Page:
The La Cense Method is a progressive teaching method that starts by presenting the basic principles which will be useful throughout your learning process. These include theoretical basics – approaching the horse as a whole within a defined context – and technical basics such as tack handling, control of your gesture and position, and the acquisition of automatic reflexes when working with horses. La Cense therefore recommends following the La Cense Method courses, starting with the groundwork training course.
I have already taken a few classes with a friend who works in a stables / I have already ridden alone. Which course should I start with?
This question is better answered on a case-by-case basis. Generally speaking, La Cense recommends following the courses in order, starting at the beginning with the groundwork training course. It is essential to fully master one stage before going on to the next. This requires a perfect understanding of all the concepts used and of the vocabulary shared by the instructor and the rider. It is easier to start your training in a learning environment from the beginning to avoid any misunderstanding and oversight. There may be a few repetitions, but these will often enable you to progress on solid foundations in order to go faster and further in your relationship with horses.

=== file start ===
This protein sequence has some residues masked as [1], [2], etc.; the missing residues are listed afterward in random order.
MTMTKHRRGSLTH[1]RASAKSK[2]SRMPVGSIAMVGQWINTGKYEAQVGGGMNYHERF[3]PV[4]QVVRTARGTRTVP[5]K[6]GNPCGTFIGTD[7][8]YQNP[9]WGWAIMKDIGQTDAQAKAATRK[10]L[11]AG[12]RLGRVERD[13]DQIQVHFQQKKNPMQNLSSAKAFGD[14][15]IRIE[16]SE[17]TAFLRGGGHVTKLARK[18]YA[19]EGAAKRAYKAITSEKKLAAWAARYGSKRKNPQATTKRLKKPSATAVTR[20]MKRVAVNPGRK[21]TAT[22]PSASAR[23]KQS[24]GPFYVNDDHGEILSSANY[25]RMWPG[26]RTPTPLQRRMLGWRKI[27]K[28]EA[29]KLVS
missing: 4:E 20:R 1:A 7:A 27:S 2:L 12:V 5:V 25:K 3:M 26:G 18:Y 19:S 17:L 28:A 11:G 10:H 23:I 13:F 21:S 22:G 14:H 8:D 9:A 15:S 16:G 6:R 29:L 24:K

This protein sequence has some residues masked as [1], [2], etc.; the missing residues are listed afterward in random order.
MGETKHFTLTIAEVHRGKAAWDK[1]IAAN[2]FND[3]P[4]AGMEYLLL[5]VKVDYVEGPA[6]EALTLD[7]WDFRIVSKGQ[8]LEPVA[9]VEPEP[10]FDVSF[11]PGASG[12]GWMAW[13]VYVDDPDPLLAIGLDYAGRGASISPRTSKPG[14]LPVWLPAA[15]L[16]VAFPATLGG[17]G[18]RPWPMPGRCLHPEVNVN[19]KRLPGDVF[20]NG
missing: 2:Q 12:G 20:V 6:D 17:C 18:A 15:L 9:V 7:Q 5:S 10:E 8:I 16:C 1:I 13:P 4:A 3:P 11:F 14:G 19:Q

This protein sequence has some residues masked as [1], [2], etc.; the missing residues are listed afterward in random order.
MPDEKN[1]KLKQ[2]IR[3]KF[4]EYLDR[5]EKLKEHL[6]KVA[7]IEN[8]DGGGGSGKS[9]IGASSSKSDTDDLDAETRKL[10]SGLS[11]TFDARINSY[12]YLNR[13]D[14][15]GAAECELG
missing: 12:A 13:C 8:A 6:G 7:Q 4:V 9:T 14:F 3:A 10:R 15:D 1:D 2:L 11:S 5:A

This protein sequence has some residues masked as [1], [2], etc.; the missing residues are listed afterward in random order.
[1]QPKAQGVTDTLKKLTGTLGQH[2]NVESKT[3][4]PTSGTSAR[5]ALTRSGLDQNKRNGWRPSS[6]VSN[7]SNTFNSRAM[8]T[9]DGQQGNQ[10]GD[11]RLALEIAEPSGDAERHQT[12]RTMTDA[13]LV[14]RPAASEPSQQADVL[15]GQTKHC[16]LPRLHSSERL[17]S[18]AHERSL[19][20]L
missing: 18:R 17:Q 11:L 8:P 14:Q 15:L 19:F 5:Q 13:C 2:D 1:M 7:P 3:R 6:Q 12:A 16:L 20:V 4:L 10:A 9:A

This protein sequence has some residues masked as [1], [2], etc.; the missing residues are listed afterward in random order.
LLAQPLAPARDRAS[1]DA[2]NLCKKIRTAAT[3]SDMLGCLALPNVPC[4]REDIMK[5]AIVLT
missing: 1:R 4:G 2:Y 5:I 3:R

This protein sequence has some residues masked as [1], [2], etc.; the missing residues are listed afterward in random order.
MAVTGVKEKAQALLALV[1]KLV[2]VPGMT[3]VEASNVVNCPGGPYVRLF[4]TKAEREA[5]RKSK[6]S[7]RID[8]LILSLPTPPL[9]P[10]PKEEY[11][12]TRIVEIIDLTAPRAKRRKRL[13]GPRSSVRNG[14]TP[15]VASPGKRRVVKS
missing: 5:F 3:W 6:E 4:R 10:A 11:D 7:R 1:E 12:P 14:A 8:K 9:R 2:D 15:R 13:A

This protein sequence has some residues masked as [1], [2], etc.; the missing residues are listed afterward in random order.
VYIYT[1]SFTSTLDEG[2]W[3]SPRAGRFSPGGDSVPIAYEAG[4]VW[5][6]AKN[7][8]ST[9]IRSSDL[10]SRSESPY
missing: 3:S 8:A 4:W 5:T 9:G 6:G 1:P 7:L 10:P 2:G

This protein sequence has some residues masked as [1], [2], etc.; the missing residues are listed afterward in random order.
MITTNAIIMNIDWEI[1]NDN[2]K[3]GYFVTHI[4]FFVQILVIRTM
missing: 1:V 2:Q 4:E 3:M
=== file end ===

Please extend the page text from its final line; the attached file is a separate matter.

I don’t want to ride a horse. Can I take part in the groundwork training course and then the liberty work and expert liberty work courses?
It is perfectly possible to follow the La Cense Method using only the ground-based content, combining the groundwork training, liberty work and expert liberty work courses.
I am a rider with a good technical riding ability. Will I be bored during the groundwork training course?